Sometimes we see, hear or do something that changes our lives forever.  

Monet’s ”Water lilies” was one of those pivotal life experiences for me.  I was 12 when I first saw them at the Art Institute in Chicago.  They transported me into a world of color and depth that fed my soul and felt like home.

monet water-lilies-1919-2

That visit sparked a life-long interest in Monet and his work. He was a man who took a challenge put before him, discovering a gift and a joy that would be part of his life forever.  Later, he founded the French Impressionism movement.  His life’s work and this particular style of expression inspired and influenced artists of his time and those that followed.

Currently, I’m reading Claude Monet’s biography.

I find it fascinating that he — who I associate with big beautiful ‘get lost’ in color artwork — actually started out with charcoal caricatures.

Story has it In 1856 Eugene Boudin invited him to come paint with him outside at 5 a.m.  Startled by this request, Claude laughs and responds,

“Why that early hour is unreasonable!!”

(my sentiments also).  Boudin responds, “Of course it is unreasonable!” He then tells Monet he’ll bring everything he needs — all the supplies, the easel, everything — all he needs to do is show up.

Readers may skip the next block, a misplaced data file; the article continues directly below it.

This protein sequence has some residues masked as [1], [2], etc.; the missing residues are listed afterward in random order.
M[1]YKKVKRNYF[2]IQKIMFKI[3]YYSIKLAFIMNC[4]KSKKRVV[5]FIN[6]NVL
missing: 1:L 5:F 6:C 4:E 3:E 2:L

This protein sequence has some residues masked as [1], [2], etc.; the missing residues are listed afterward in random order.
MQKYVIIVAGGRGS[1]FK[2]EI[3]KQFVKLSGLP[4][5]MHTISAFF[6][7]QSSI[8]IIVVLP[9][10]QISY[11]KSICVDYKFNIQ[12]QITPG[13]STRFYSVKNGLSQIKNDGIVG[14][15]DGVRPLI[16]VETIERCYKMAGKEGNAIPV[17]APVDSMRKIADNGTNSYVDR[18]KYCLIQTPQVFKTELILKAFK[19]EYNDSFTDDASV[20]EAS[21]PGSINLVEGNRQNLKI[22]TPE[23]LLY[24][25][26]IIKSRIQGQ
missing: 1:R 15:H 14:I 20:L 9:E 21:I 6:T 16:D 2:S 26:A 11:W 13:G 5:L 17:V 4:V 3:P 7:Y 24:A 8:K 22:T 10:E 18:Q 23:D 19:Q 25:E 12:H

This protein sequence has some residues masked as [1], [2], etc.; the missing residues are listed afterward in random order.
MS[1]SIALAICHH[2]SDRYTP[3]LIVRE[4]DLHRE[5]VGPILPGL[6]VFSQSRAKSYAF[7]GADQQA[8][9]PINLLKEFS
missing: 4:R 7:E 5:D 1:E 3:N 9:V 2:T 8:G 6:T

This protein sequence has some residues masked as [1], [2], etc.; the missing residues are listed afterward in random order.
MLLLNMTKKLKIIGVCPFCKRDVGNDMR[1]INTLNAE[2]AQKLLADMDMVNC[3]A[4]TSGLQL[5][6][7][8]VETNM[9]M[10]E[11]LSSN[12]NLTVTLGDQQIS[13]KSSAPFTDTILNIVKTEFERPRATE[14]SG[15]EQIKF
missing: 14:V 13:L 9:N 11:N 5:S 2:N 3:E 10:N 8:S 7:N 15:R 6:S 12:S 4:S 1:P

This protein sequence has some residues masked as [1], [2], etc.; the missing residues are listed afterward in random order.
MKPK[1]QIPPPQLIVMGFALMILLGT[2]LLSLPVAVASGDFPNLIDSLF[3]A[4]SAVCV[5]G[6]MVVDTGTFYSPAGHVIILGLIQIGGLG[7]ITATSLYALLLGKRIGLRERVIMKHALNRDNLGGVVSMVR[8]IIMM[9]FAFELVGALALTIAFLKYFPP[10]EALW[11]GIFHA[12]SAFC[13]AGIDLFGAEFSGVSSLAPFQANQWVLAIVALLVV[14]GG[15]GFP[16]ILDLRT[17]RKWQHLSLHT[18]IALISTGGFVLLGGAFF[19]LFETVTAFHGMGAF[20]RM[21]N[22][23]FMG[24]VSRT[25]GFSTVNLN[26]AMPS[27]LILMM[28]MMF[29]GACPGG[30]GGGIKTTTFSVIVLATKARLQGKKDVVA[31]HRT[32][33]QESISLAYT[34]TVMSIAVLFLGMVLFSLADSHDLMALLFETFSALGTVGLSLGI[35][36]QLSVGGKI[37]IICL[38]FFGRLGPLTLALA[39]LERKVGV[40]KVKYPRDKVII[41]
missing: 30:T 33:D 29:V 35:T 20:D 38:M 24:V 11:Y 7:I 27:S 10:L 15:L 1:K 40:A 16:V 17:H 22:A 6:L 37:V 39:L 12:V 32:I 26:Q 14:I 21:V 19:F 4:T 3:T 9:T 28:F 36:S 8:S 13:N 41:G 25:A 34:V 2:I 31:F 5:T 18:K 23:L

Eventually, he puts it as an outright challenge.  Boudin became his mentor and taught him to use oil paints as well as “en plein air” (outdoor) techniques for painting.

Thankfully for me, and much of the world, Claude Monet accepted that challenge. Once he got started, he never turned back and his new discovery and passion made him famous.  Wow! Thank goodness. I couldn’t imagine a world without Monet.

But what struck me about this story was Monet’s categorization of Boudin’s request as “Unreasonable.”

The definition of Unreasonable is “exceeding the bounds of reason or moderation, not guided by or based on good sense.”

Whether or not Claude actually said this, it started me thinking. What if he’d not taken the challenge? What if he’d let something stop him from getting up at O’too-early that morning?

How many wonderful things do we have because of those who have done unreasonable things?

Inventor’s sleepless nights, scientists exploring theories that others think are crazy.  Writers and artists battling their inner demons of an unnamed resistance – and  pursuing their creative inspiration and producing a completed work.  Entrepreneurs taking risks and being willing to fail, fail or succeed in front of everyone. Someone might think those things were unreasonable.

3 Take-aways from Monet:

1.  Take A Challenge.  There’s something in us that rises to a challenge.  It calls upon our superpowers, taps into a part of us that’s sleeping, and literally (and figuratively) wakes us up.  What can you present to yourself as a challenge to help you move forward toward your passion?  Maybe it’s simply the challenge of discovering  your passion?  If you’re stuck for ideas, start with a small challenge, like waking up 10 minutes earlier. Or if you’re ready for a big challenge, take a trip around the world.

2.  Be Equipped.   Boudin was equipped, thus so was Monet.  You need to have the ‘equipment’ and tools to succeed.  What do you need to equip yourself with for success in accomplishing your challenge? What resources do you need? Money? Time? People? Technology? Make a list!